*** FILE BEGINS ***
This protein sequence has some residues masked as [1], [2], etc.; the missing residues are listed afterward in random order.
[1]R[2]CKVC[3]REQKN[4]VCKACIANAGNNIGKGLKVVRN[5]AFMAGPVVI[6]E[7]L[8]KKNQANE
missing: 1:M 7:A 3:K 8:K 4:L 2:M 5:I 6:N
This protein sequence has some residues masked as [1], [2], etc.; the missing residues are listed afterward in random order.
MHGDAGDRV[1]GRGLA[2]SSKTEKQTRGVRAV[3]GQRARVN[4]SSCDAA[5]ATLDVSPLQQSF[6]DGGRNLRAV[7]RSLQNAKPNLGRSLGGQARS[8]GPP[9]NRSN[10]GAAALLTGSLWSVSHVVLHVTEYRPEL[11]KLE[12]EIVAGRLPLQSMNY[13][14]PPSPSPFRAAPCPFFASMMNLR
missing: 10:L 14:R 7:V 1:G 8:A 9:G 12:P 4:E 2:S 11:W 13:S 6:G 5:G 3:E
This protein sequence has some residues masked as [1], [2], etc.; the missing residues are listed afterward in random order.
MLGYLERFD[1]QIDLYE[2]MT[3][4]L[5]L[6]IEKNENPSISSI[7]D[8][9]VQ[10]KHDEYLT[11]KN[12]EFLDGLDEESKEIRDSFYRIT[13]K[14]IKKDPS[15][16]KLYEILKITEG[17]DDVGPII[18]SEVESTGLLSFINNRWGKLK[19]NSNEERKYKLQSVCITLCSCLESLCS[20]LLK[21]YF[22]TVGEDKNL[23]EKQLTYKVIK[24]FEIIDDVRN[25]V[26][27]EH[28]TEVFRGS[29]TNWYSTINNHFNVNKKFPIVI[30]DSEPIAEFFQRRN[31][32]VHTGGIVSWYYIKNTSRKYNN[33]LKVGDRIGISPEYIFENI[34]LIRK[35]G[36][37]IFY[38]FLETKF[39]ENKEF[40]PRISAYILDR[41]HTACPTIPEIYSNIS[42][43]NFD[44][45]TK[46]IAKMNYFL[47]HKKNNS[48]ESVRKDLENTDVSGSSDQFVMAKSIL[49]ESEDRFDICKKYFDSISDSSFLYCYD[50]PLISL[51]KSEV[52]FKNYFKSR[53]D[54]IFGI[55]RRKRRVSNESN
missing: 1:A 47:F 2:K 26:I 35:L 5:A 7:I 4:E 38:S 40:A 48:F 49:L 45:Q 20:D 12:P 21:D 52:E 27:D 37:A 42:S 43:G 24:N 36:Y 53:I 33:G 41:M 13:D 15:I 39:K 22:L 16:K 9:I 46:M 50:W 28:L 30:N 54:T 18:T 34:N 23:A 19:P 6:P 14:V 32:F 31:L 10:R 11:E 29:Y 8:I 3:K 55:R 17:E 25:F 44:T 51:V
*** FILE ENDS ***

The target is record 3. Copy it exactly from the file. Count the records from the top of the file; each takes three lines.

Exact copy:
This protein sequence has some residues masked as [1], [2], etc.; the missing residues are listed afterward in random order.
MLGYLERFD[1]QIDLYE[2]MT[3][4]L[5]L[6]IEKNENPSISSI[7]D[8][9]VQ[10]KHDEYLT[11]KN[12]EFLDGLDEESKEIRDSFYRIT[13]K[14]IKKDPS[15][16]KLYEILKITEG[17]DDVGPII[18]SEVESTGLLSFINNRWGKLK[19]NSNEERKYKLQSVCITLCSCLESLCS[20]LLK[21]YF[22]TVGEDKNL[23]EKQLTYKVIK[24]FEIIDDVRN[25]V[26][27]EH[28]TEVFRGS[29]TNWYSTINNHFNVNKKFPIVI[30]DSEPIAEFFQRRN[31][32]VHTGGIVSWYYIKNTSRKYNN[33]LKVGDRIGISPEYIFENI[34]LIRK[35]G[36][37]IFY[38]FLETKF[39]ENKEF[40]PRISAYILDR[41]HTACPTIPEIYSNIS[42][43]NFD[44][45]TK[46]IAKMNYFL[47]HKKNNS[48]ESVRKDLENTDVSGSSDQFVMAKSIL[49]ESEDRFDICKKYFDSISDSSFLYCYD[50]PLISL[51]KSEV[52]FKNYFKSR[53]D[54]IFGI[55]RRKRRVSNESN
missing: 1:A 47:F 2:K 26:I 35:L 5:A 7:I 4:E 38:S 40:A 48:F 49:L 45:Q 20:D 12:P 21:D 52:E 27:D 37:A 42:S 43:G 24:N 36:Y 53:I 33:G 41:M 13:D 15:I 39:K 22:L 16:K 9:I 46:M 50:W 28:L 30:N 54:T 18:T 34:N 23:A 19:P 6:P 14:V 32:F 31:L 10:R 11:E 29:Y 8:I 3:K 55:R 17:E 25:F 44:T 51:V